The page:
The gentlest thing in the world
overcomes the hardest thing in the world.
That which has no substance
enters where there is no space.
This shows the value of non-action.
Teaching without words,
performing without actions:
That is the Master’s way.
(Tao Te Ching, chapter 43, translation by Stephen Mitchell)
Yesterday, I tried tackling the very mysterious, as we took a look at a creation myth story from the Tao Te Ching. Today, I think my job is a whole lot easier. Today, we are talking ,once again, about the value of non-action.
Lao Tzu begins by talking about the eternal reality. He says that the gentlest thing in the world overcomes the hardest thing in the world. And, that which has no substance enters where there is no space. But how does this show the value of non-action?
I am glad you asked. Wu-wei, which is the principle of non-action, is fundamental to Taoism. Often the best solution is not to act at all. Or when action is needed, to do as little as possible. I like to think of the Tao as the Invisible Hand of the free market. Because I am a free market anarchist, I am opposed to interfering with that invisible hand. Most things in the world correct themselves, given time. But we get impatient, don’t we? We get in a hurry. The Tao will take too long. But, when we interfere, we only make things worse.
The “powerful”, in particular, like to interfere. It is their modus operandi. Their excuse for being needed. And they are empowered by us going along with their hare-brained schemes. Far from ever actually solving problems they only make greater problems; and, then they will insist that gives them all the more reason to interfere more. “We just didn’t do enough.”
When the Tao is interfered with, it is like trying to overcome the hardest thing by being harder. Trying to force something of substance where there is no space. Nature’s way is self-evidently the best approach to handling difficulties. When you encounter something that is hard, be gentle. That is stepping around the difficulty. There are examples of this throughout nature. We just don’t take the time, or make the effort, to learn the lessons that nature is teaching us. Nature doesn’t act. It just is. Trying to force your way into a space that is already full, makes no sense at all. So, why do it?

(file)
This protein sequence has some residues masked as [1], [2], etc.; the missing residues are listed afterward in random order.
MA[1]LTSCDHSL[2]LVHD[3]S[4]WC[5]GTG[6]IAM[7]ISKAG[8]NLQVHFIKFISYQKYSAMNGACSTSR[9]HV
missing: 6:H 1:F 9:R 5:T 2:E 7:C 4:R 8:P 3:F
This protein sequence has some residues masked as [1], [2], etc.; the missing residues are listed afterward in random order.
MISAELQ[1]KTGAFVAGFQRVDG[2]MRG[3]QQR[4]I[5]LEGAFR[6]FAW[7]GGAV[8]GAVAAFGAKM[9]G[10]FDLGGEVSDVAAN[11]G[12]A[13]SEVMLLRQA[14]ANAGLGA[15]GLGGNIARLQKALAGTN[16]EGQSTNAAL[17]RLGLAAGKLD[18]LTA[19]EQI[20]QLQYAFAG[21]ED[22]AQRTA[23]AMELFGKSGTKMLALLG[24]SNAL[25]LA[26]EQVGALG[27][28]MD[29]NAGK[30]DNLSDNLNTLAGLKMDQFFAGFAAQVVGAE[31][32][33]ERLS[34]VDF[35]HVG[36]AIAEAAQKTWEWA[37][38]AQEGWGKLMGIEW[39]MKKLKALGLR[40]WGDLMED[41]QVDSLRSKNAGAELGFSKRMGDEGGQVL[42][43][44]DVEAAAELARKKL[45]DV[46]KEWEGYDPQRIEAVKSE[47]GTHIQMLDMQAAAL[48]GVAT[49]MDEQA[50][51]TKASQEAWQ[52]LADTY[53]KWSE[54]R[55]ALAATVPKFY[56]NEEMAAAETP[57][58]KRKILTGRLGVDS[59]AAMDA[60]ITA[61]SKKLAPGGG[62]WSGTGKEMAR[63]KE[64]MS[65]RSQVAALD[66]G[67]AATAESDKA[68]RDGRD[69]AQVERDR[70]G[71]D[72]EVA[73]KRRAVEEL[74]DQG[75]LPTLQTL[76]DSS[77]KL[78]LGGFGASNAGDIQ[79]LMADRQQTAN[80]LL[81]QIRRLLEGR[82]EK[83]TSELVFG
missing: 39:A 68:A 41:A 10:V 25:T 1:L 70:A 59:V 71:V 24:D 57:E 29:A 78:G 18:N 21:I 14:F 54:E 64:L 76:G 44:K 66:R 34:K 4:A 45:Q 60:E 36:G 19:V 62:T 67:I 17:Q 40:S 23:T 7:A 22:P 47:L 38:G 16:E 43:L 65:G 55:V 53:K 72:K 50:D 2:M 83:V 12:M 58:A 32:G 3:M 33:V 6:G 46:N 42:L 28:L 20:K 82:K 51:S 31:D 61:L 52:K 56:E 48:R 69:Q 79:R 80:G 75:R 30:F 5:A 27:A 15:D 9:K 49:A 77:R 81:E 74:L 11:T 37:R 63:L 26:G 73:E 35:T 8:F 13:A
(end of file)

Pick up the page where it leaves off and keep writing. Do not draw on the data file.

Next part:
I know that the first time I heard of this principle of non-action, that I thought it was speaking of passivity, or surrender. But, I came to realize that was just the way things appeared. The way things seem to be. The eternal reality is something far different. People with power need excuses to wield power. If there aren’t ready excuses, they’ll manufacture some. But non-action isn’t passivity or surrender. What it is, is the patience to wait for the outcome. The Tao has everything under control. The Universe only seems to be chaotic and without order. That is the illusion. But the reality is that we do live in an ordered Universe, governed by universal laws. When things are chaotic, it is only because we have been interfering with the natural order. Left to itself, the Tao always balances things out. Which is all well and good, if you want things to be balanced out. But what if you want imbalance? What if you thrive on disparity?